From the article:
The leaders of the Developed World have chipped away at the solidity that would ordinarily justify confidence in their leadership, markets and currencies, such that confidence can be lost at any moment. If confidence in a sound system is unfairly lost, then countertrend forces can act to stem the panic and restore stability. But a justified loss of confidence in an unsound system would generate much more damage and be, for a period of time and price, unstoppable. That result is what governments have risked by their poor policies, their lack of attention to the risks posed by the inventions of the modern financial system, and their neglect of the fiscal balance sheet. Since this combination is relatively new, particularly the enormity of Developed World debt and obligations, as well as the complexity and extraordinarily high leverage of the financial system (especially given the size of derivatives books), there is no way to tell exactly how it all will end. Badly, we guess.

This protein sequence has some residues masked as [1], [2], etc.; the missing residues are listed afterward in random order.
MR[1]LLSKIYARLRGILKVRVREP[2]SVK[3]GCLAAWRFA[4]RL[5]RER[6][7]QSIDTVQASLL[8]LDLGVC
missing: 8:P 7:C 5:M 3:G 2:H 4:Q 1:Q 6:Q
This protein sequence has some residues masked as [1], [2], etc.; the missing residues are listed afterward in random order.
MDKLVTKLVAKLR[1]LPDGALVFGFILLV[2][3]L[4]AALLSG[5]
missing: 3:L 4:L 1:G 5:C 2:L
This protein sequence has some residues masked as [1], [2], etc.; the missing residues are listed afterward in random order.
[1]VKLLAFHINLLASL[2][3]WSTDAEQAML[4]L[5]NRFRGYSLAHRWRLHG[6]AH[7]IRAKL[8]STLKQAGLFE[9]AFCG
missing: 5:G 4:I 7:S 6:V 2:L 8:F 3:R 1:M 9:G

– Elliott’s Paul Singer On How It All Will End: “Badly, We Guess” (ZeroHedge, April 29, 2014):
Some less than pleasant observations from the billionaire founder of Elliott Management, Paul Singer, extracted from his periodic letter to clients.
The budget deficit for the latest fiscal year (which ended on September 30) was reported to be around $700 billion. However, this figure would be many times higher if the government’s unfunded entitlement programs were included. Even before taking into account liabilities stemming from the Affordable Care Act (ACA), which cannot even be calculated yet because so many of its assumptions are either erroneous or outright fabrications, and because many of its provisions keep getting delayed by the Administration for purposes of political advantage, the present value of the future obligations of the federal government is currently around $92 trillion. These obligations have been growing by over 10% per year since 2000, during which time nominal GDP has risen just 3.8% per year. At this rate, the federal government will owe an estimated $200 trillion on the entitlement programs by 2021 (again, excluding the effects of ACA) and $300 trillion by 2025.
These numbers are not fantasies. At present, there is no acknowledgement by a large portion of the American political establishment that this insolvency even exists. Nor have the leaders of this establishment made any concrete progress toward restoring solvency by taking up serious proposals to rein in unpayable promises. Quite the contrary: Politicians and policymakers continually tell people that such entitlement obligations will be met – a claim they must know cannot possibly be true.
Read moreHow It All Will End: ‘Badly, We Guess’